Let’s talk about Indigenous Erotica.
As I start to giggle to myself, I just wanna let you know that I still get intimated when I think about Indigenous Erotica as a whole – it’s a big scary term for the most basic of wants and needs. Author Kateri Akiwenzie-Damm describes it best: “It’s about loving, sexual, ‘dirty’, outrageous, ribald, intimacies of humanity and sexuality that we all crave.” (Without Reservation: Indigenous Erotica). But I also just think of Indigenous Erotica as this – those kinda-dirty, kinda-naughty, Saturday night adventures you tell your crew Sunday morning, sitting around the kitchen table, feasting on stories and food.
I first started thinking – or not thinking – about Indigenous Erotica when I was living in Vancouver, studying at UBC. Richard Van Camp was our professor, and we were doing an evening class that focused on Indigenous Literature. It was a healthy place – full of food, laughter and stories. Richard was always open to discussion, and would, without fail, tell us when the full moon was happening each month.
Towards the end of term, he gave us one final assignment – a challenge, of sorts. “I want you to write about the sacred orgasm.”
Me, being small town Saskatchewan girl, blushed and avoided his eyes, grinning. I was 23. I was young. I was in a long-term relationship since I was 17, and while I could gossip about sex with the best of them, I wasn’t comfortable sharing my stories with people who I didn’t grow up with.
I could feel the shifting of bodies and the quiet bursts of laughter as we all took a minute to process this. Richard explained a bit more, sharing a short story he wrote, and assured us that we didn’t have to do it, but we were welcome to try.
I did not write about the sacred orgasm.
It was only years later that my work began exploring sexuality and sensuality in my chosen genres of photography and writing. I broke up with my long-term partner, and spent some time doing research, listening to people’s stories about their sweeties, and having my own experiences.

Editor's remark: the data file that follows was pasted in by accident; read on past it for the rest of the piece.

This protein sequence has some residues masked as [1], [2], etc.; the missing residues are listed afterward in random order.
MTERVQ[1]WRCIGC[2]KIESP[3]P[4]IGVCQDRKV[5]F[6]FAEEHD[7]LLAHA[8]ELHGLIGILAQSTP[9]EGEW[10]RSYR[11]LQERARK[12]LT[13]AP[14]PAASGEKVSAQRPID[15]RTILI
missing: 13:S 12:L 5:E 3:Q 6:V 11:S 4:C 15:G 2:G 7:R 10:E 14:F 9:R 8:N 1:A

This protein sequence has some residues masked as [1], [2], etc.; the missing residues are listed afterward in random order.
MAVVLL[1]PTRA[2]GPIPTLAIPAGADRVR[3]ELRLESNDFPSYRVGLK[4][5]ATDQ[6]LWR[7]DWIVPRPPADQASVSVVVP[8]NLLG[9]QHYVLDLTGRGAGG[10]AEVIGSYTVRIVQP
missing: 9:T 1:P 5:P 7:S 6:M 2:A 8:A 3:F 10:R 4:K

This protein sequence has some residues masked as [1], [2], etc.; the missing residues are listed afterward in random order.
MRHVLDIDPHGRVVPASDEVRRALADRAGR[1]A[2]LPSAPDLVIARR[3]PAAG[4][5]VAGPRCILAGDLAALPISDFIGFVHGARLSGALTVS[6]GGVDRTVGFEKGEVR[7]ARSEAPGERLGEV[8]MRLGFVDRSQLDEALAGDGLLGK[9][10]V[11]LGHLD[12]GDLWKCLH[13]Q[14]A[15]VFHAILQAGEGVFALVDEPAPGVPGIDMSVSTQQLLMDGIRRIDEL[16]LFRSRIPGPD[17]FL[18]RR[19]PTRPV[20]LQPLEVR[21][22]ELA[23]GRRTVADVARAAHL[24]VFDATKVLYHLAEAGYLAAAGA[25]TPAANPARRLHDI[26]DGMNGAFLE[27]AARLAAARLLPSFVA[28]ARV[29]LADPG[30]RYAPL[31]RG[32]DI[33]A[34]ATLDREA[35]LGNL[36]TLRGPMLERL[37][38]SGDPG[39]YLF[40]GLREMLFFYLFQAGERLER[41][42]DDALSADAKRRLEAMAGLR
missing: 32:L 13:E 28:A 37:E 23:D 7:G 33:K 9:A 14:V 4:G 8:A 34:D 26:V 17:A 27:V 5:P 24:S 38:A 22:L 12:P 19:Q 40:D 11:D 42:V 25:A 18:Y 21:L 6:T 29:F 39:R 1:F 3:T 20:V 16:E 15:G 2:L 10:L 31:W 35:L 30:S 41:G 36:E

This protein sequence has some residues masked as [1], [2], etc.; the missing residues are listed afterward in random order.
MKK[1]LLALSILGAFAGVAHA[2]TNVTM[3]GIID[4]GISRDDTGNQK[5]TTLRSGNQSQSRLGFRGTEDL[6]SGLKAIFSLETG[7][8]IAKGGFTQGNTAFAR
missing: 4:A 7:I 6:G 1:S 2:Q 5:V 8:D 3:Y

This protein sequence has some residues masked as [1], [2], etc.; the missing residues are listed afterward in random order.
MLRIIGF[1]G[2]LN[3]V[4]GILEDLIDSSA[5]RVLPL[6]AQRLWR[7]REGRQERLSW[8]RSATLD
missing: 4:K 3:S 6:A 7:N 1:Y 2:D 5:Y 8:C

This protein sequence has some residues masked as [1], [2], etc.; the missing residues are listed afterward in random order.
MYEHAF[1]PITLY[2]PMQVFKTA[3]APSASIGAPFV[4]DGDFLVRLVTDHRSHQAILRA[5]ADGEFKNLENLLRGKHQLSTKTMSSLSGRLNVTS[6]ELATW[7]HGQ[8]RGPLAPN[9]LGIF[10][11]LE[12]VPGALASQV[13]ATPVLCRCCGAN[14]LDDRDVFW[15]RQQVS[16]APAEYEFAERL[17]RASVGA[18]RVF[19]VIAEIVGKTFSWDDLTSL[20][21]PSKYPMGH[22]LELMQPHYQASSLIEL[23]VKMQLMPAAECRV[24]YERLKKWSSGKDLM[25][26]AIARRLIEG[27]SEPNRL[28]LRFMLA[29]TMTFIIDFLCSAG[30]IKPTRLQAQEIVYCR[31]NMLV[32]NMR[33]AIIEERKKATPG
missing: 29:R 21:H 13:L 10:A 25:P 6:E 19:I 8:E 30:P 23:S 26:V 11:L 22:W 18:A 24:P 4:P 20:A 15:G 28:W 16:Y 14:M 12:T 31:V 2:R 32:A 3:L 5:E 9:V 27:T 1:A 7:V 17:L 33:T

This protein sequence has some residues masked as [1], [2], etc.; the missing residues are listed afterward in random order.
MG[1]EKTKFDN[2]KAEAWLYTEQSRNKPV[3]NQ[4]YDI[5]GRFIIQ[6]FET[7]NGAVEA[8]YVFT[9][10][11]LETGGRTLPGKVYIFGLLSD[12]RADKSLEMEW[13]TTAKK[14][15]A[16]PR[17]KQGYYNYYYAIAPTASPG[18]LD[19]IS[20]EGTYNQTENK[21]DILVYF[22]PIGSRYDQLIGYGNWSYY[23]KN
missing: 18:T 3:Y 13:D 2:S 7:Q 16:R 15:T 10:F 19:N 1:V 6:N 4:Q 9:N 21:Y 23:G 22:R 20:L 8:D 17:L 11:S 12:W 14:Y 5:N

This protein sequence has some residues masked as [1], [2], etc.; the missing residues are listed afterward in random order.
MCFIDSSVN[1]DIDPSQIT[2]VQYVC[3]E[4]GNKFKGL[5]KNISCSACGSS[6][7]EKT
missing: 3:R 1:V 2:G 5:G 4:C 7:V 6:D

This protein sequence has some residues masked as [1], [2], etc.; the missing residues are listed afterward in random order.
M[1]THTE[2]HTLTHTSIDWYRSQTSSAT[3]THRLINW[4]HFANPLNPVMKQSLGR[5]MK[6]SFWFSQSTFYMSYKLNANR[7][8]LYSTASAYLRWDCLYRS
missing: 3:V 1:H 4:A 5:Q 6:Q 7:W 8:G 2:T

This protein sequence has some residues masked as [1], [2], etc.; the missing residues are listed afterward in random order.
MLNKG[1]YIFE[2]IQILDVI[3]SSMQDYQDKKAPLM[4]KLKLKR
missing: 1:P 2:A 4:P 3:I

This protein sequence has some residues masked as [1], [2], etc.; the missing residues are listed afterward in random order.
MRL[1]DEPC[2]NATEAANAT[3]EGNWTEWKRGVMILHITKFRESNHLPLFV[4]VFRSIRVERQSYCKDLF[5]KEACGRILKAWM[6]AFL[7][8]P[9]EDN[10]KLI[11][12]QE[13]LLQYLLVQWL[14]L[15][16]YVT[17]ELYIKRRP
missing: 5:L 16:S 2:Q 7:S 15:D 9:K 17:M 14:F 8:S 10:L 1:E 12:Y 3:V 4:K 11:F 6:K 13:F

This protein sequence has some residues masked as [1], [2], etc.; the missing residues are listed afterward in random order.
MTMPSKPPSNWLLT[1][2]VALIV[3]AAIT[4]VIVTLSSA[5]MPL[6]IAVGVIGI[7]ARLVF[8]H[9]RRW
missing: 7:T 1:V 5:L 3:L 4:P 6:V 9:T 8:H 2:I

I would end up at random house parties in the West Side, sipping a cold beer as a woman I never met before told me how she used to date the Chief’s son. I would be eating cold pizza, grinning at the boy with braids who whispered drum songs in my ear as his sweetie glared at him from across the room. I would moan words in Dene to the boy with blue eyes as he fantasized about dreamcatchers and sweetgrass. Nezu. Be’chuze ne cha. I nodded sympathetically as a man with tribal tattoos told me how his girl left him because he wanted to spank her in bed and she wasn’t into that domestic abuse.
And I started to write.
To write down these stories, exploring form and function. Transcribing experiences and laughter into poetry, trying to find my own narrative that reflected the oral training of my past. Trying to write in a way that would make a person burst out laughing, blushing, giggling.
As I worked on this, I also experimented with photography in both my normal sessions as well as my personal art sessions. I wrote about #KissingIndigenous before, and I’m proud of where that is going, but I was also exploring the power of sexuality in regular sessions. Too often, we don’t feel sexy, we don’t feel powerful. We don’t see ourselves in the images plastered on tv and social media, in the pouty lips, the casual smiles. Yet, I was photographing people where I saw this in them, all the time.
Trying to convince someone to be sexy when his or her instinct is to hide from the camera is hilarious, and a gift.
I’ve started explaining the “pow-wow grin”.
That smile when you’re checking someone out, and they catch you. You look down, smile, and look up again.
And I’ve taken to letting the silences stand between us. To let them know that when they are strong – when they are what is often called ‘arrogant’ – that looks amazing. That looks powerful.
Plant your feet on the ground. Separate them. Take up space. Straighten your back. Eyes on me. Chin up. Don’t smile. Perfect.
So now, I’m in this world where I flirt, I laugh, I kiss, I avoid hickies, and I write about it. And people know I’m writing. This isn’t something that stops. And people find me, tell me their stories. Give me permission to share. They laugh when I blush – and I have blushed – and they grin when I ask for more details.
What’s your story?
– tenille campbell